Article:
Danielle Ann | Mar 20, 2018 | 0
Top ten food favourites in Singapore that are good without queuing for
It is a common belief in Singapore that if there’s no queue, the food or drink must not be good. How true is that?
Sometimes, I think queuing is part of the process that makes the food even more enjoyable – it teases you long enough to make you want it so badly.
I am not a fan of queuing – I believe there are alternatives. Take Coca-Cola® for instance, you can always be assured of its great taste and quality regardless where you buy it from, whether there is a long queue or not.
What about food? Let’s find out what’s good even without a queue!
Polar Curry Puff
The Straits Times recently ranked them as the top curry puff in Singapore in a “Curry Puff Showdown”. There was a unanimous chorus of approval from the judges praising the filling as well as the baked pastry.
Polar Puffs & Cakes have 21 outlets island wide. To enjoy the best curry puff in Singapore, you definitely do not need to wait in long queues!
Find out more: http://polarpuffs-cakes.com
Jack’s Place is one of the oldest steak specialty restaurant chain in Singapore. It all started when Mr. Say Lip Hai arrived in Singapore from Hainan island and started as a cookboy with the British troops in Sembawang learning how to prepare the perfect roast beef and Yorkshire pudding.
Mr. Say Lip Hai’s break came in 1968 when a British housewife tasted the steak prepared by him and suggested that he start a catering business in her husband’s pub in Killiney Road. Her husband’s name was Jack Hunt. Mr. Say agreed with the condition that he take over the whole kitchen operation leading to the birth of the famous Jack’s Place Steak House. Jack Hunt sold the business to Mr. Say in 1974 and relocated back to England.
Today, the company is led by a management team comprising of 2nd and 3rd generation family members as well as professional managers.
Jack’s Place has 17 restaurants island wide and remains one of my favourite place for a perfectly cooked steak to this day.
Find out more: http://jacksplace.com.sg
If you would like to try Burmese cuisine, Inle Myanmar Restaurant – located in Peninsula Plaza, is a good place to start. The dishes have been adjusted to suit Singaporean palates better and are less heavy on the spices.
Burmese food is still something relatively unexplored for Singaporeans, hence there is no long queue at Inle even though they enjoy relatively good business.
Find out more: http://www.inlemyanmar.com.sg
From Peninsula Plaza where the Burmese diaspora in Singapore congregates, we move to Lucky Plaza where the Filipino diaspora congregates.
Kabayan is a restaurant which allows you to order mixed dishes with rice, much like the chap chye peng stalls in hawker centres. Here, you can enjoy some authentic Filipino cuisines.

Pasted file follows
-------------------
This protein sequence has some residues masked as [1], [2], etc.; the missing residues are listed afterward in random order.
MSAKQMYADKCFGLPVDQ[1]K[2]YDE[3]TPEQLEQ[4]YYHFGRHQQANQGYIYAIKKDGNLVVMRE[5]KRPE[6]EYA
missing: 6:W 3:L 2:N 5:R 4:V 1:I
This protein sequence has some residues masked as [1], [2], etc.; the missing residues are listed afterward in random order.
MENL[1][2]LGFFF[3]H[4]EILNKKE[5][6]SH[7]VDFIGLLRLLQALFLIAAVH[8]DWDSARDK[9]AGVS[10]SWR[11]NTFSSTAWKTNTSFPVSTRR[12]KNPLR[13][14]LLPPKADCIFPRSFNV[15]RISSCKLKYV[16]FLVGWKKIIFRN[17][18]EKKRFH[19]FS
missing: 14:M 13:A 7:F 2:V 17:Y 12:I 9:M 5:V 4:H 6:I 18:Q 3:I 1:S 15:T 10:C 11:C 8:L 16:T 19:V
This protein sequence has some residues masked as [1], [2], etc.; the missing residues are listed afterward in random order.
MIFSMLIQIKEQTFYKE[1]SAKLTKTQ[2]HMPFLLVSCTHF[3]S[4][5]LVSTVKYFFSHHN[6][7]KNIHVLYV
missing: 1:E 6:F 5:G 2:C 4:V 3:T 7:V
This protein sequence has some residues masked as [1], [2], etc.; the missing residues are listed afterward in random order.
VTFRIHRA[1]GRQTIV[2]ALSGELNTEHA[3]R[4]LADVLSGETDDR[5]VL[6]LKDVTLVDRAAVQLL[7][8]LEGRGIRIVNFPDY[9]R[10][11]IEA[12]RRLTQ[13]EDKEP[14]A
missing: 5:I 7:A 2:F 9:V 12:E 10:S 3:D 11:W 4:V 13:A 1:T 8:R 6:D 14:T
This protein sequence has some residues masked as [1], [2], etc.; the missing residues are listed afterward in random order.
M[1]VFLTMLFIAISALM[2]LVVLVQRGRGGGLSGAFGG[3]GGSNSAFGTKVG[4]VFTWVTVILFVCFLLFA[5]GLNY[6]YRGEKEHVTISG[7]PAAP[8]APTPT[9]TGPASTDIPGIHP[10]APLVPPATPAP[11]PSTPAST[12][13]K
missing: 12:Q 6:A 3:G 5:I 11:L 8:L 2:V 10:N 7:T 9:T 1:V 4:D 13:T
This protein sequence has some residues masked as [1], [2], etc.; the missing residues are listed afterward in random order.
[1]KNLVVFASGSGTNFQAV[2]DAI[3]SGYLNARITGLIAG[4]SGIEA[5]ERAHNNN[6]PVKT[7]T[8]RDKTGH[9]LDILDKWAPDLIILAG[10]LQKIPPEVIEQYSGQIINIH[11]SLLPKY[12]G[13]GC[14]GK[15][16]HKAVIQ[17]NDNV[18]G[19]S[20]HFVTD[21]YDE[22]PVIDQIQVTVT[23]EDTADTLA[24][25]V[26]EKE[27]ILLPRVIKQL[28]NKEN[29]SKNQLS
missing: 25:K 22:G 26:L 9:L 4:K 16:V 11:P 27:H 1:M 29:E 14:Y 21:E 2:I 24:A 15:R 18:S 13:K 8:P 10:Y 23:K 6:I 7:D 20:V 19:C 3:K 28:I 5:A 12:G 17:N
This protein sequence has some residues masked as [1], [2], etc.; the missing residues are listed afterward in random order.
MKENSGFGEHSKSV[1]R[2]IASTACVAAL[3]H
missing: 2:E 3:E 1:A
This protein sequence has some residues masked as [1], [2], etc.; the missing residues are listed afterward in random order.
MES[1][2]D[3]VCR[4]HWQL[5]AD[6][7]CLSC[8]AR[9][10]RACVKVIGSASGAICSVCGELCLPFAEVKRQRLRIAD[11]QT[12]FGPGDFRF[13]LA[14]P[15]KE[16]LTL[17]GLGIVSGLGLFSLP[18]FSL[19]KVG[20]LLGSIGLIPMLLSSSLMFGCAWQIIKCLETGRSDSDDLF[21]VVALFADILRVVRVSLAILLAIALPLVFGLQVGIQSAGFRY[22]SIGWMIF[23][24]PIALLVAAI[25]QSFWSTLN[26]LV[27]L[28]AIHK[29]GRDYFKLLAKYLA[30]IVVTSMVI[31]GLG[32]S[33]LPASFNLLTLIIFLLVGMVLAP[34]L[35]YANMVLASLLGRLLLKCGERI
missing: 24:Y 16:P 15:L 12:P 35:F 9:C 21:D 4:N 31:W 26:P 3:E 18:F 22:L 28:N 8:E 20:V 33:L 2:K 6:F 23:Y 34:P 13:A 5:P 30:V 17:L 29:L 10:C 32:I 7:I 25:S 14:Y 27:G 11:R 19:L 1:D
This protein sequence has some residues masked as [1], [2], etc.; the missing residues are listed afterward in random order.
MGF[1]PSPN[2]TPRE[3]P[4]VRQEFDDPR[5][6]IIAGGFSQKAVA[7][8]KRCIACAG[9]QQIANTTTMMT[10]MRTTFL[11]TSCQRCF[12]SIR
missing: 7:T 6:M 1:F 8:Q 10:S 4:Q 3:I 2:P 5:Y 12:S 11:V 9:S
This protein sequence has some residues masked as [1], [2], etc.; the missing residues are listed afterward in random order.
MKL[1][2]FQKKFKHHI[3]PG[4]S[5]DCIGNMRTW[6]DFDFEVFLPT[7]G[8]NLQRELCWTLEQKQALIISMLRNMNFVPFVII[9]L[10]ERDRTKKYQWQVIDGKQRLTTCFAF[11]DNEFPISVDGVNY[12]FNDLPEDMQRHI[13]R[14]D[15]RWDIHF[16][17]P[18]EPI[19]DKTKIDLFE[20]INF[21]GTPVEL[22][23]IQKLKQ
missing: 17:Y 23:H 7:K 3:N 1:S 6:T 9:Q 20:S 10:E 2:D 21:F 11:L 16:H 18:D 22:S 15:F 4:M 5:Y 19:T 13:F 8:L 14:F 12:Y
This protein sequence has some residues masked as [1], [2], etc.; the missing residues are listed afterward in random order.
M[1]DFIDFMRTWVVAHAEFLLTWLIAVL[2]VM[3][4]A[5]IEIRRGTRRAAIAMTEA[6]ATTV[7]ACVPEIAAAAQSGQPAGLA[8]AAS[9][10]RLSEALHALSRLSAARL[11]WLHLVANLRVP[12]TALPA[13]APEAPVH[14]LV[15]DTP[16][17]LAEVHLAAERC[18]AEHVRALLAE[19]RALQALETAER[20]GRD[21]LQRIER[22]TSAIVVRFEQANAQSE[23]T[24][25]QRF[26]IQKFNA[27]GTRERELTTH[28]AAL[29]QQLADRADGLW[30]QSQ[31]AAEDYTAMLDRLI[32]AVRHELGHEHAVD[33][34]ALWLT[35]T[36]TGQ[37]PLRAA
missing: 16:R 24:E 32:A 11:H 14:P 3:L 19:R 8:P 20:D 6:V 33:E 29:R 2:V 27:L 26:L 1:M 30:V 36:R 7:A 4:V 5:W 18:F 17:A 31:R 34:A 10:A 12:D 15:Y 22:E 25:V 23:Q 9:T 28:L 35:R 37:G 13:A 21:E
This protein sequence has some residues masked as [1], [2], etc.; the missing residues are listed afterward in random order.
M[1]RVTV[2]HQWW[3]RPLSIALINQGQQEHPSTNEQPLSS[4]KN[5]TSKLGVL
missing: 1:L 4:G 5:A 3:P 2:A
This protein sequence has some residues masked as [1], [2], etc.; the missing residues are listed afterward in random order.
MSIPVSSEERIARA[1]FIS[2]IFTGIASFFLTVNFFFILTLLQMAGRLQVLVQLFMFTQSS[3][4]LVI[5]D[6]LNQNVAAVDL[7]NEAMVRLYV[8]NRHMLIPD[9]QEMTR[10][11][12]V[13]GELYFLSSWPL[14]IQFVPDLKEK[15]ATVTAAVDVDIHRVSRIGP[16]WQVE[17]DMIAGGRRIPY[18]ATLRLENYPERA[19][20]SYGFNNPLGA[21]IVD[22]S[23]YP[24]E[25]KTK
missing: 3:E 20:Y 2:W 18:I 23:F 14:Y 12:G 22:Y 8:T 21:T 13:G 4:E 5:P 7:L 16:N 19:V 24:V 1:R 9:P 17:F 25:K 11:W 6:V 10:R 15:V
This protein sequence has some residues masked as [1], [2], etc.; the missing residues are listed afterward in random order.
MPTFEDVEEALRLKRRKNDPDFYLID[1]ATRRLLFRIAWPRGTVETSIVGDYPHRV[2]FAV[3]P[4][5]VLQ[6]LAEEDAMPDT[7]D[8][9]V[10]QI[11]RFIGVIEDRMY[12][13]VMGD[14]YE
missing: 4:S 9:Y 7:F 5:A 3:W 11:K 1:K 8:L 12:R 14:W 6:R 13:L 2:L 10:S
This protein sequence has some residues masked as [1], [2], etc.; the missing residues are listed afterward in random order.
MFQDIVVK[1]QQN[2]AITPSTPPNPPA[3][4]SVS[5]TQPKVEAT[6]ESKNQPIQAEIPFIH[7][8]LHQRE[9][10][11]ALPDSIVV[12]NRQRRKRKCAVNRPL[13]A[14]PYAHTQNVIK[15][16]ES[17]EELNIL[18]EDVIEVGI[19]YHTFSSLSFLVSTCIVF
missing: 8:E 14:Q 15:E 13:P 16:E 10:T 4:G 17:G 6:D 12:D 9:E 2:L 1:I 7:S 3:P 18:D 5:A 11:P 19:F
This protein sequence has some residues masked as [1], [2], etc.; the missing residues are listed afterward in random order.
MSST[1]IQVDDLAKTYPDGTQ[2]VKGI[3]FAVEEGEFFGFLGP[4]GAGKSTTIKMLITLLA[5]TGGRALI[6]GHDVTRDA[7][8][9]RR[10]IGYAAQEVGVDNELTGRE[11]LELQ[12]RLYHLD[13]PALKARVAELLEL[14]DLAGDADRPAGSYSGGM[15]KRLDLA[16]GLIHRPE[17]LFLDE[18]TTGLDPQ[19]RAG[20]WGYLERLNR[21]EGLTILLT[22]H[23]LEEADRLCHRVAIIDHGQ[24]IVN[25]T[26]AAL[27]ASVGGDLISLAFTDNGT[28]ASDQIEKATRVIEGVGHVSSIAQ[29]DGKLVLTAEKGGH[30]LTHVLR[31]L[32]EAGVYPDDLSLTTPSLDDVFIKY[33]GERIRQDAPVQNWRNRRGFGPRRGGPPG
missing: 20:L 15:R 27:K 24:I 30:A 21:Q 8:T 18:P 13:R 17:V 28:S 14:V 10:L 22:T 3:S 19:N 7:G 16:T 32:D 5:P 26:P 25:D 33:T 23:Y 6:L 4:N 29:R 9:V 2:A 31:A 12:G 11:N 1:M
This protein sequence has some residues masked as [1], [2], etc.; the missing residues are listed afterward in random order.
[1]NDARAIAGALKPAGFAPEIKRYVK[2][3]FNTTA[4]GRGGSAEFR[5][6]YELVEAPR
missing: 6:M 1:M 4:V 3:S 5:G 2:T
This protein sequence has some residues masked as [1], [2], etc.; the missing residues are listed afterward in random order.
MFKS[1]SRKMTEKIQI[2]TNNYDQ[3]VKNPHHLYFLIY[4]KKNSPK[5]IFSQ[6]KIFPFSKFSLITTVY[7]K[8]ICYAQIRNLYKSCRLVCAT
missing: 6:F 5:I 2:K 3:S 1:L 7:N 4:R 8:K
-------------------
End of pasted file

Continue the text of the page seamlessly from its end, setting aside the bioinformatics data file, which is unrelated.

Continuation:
Find out more: http://www.kabayansg.com
Na Na Original Thai Food
We move on next to Thai food and where else better to enjoy the best Thai food but at Golden Mile Complex, Singapore’s Little Thailand.
Na Na Original Thai Food has the “original” in their name because they spawned copycats like a similarly named one in Far East Plaza.
Go for the original!
Find out more: Alvinology’s review
If you are looking for something healthy, Loving Hut serves some pretty awesome vegan dishes and beverages.
My only complain is that it is related to a international cult group and you will see propaganda videos and publicity material all over the restaurant.
Maybe the latter is the reason why there is not much of a queue.
Find out more: http://www.lovinghut.com.sg
Thunder Tea Rice 客家擂茶
There are a few hawker stalls in Singapore selling this.
The word ‘Lei’ means ‘Grind’ in Chinese but some define it as ‘thunder’. The latter definition was partly because of the thunder-like pounding sound during the grinding process of the ingredients. ‘Cha’ means tea. ‘Lei Cha’ is a popular Hakka dish made of tea leaves, herbs, sesame and nuts.
The dish is an acquired taste and it took me a few tries to grow really fond of it. It is high in fibre and rich in nutrients, making it a very healthy food choice.
The soup is green in colour though and there are lots of veggies in the dish. It’s probably why there is no snaking queues as Singaporeans are generally not big fan of greens.
Find out more: http://www.thundertearice.com.sg
Bengawan Solo Kueh Lapis
Founded in 1979 by an Indonesian, Bengawan Solo serves some awesome traditional Southeast Asian cakes and pastries. Their Kueh Lapis are well-loved. Bengawan Solo has over 40 outlets in Singapore. Business is brisk, but there are seldom queues as there are more than enough stores all around the island.
Find out more: http://www.bengawansolo.com.sg
AmaSoy’s Soft Serve is made with premium Japanese matcha powder imported from Kyoto Japan. One of the co-founder is famous food blogger, Daniel Ang from Daniel Food Diary.
Instead of queuing for Llao Llao yogurt, why not try their soft serve?
Find out more: http://ministryoffood.com.sg/submenu/AMASOY.html
A can of Coca-Cola
You can find this about anywhere! As mentioned earlier in the post, quality is assured and you can be guaranteed of the same refreshing feeling, regardless if you have to queue for it or not.
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